Corning demonstrates 13,288 km, 40-channel fiber-optic transmission

A group at Corning Incorporated has demonstrated ultralong-haul fiber-optic transmission spanning more than 10,000 km in two different experiments—both of which involve 112 Gbit/s non-return-to-zero polarization-multiplexed quadrature phase-shift keying (NRZ-PM-QPSK) signals; 40 channels; all-Raman amplification; and ultralow-loss, large-effective-area optical fibers.

May 11th, 2012

A group at Corning Incorporated (Corning, NY) has demonstrated ultralong-haul fiber-optic transmission spanning more than 10,000 km in two different experiments—both of which involve 112 Gbit/s non-return-to-zero polarization-multiplexed quadrature phase-shift keying (NRZ-PM-QPSK) signals; 40 channels; all-Raman amplification; and ultralow-loss, large-effective-area optical fibers. The first transmission consisted of 100 km spans and a fiber with an effective area of 112 microns square, and achieved a reach length of 10,228 km. The second transmission experiment had 75 km spans and a fiber with an effective area of 134 microns square, and attained a reach length of 13,288 km.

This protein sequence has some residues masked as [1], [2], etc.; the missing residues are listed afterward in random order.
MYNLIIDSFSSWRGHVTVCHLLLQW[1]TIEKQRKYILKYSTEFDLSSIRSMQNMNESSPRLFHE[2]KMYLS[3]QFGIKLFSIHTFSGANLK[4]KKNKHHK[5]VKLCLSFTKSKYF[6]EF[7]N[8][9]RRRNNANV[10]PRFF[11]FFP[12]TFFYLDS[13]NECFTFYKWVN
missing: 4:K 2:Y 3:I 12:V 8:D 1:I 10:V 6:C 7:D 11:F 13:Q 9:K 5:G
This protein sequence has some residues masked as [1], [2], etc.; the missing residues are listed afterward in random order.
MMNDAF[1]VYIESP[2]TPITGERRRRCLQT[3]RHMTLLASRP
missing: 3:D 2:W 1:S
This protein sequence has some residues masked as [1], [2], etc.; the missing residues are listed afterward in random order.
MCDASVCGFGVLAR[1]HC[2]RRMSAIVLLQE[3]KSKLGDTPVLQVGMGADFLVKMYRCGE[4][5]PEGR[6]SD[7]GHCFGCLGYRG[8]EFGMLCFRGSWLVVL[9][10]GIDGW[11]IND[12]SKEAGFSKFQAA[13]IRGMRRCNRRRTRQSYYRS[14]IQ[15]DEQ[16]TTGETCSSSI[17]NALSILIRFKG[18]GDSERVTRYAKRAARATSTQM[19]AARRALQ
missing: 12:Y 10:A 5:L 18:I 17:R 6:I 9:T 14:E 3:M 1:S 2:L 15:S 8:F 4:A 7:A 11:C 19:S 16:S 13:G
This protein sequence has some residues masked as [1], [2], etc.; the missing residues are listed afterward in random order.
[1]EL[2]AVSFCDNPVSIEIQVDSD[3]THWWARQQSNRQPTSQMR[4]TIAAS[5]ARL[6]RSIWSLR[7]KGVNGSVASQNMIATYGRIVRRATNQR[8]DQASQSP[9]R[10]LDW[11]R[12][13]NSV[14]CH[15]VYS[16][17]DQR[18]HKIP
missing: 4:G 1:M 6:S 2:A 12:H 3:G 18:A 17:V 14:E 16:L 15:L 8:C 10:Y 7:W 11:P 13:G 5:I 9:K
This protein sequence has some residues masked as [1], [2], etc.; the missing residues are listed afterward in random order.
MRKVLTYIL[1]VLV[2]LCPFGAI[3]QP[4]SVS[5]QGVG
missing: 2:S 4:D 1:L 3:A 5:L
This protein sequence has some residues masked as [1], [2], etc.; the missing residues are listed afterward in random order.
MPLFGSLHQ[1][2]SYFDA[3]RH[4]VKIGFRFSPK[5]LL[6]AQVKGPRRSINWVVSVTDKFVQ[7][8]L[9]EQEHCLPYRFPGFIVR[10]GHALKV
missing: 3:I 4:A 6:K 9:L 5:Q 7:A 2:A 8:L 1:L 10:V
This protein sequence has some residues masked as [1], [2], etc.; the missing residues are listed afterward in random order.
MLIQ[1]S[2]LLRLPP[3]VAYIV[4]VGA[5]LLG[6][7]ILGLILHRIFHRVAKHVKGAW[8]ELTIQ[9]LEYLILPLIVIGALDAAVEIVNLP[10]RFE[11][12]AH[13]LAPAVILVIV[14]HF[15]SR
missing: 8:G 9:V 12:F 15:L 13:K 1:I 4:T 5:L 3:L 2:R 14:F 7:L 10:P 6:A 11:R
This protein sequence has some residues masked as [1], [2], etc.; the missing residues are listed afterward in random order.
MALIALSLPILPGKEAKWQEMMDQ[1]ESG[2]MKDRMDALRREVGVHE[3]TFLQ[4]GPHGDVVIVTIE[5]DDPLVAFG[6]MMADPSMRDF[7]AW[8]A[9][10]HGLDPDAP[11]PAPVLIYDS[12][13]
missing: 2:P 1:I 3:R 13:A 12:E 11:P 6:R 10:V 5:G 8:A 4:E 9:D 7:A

The fiber employed for the first experiment was the company’s commercially available Vascade EX 2000 fiber, which has an average attenuation of 0.163 dB/km. For the second experiment, Corning created a new prototype version of the Vascade fiber; while no attenuation-per-length data was given, the 75.5 km spans each had an average loss, including connectors, of 12.86 dB. The receiver contained a tunable optical filter, a polarization- and phase-diverse digital coherent receiver, analog-to-digital converters (ADCs), and a computer to process the sampled waveforms using standard algorithms. The system is intended for transoceanic use. Contact John Downie atdowniejd@corning.com.

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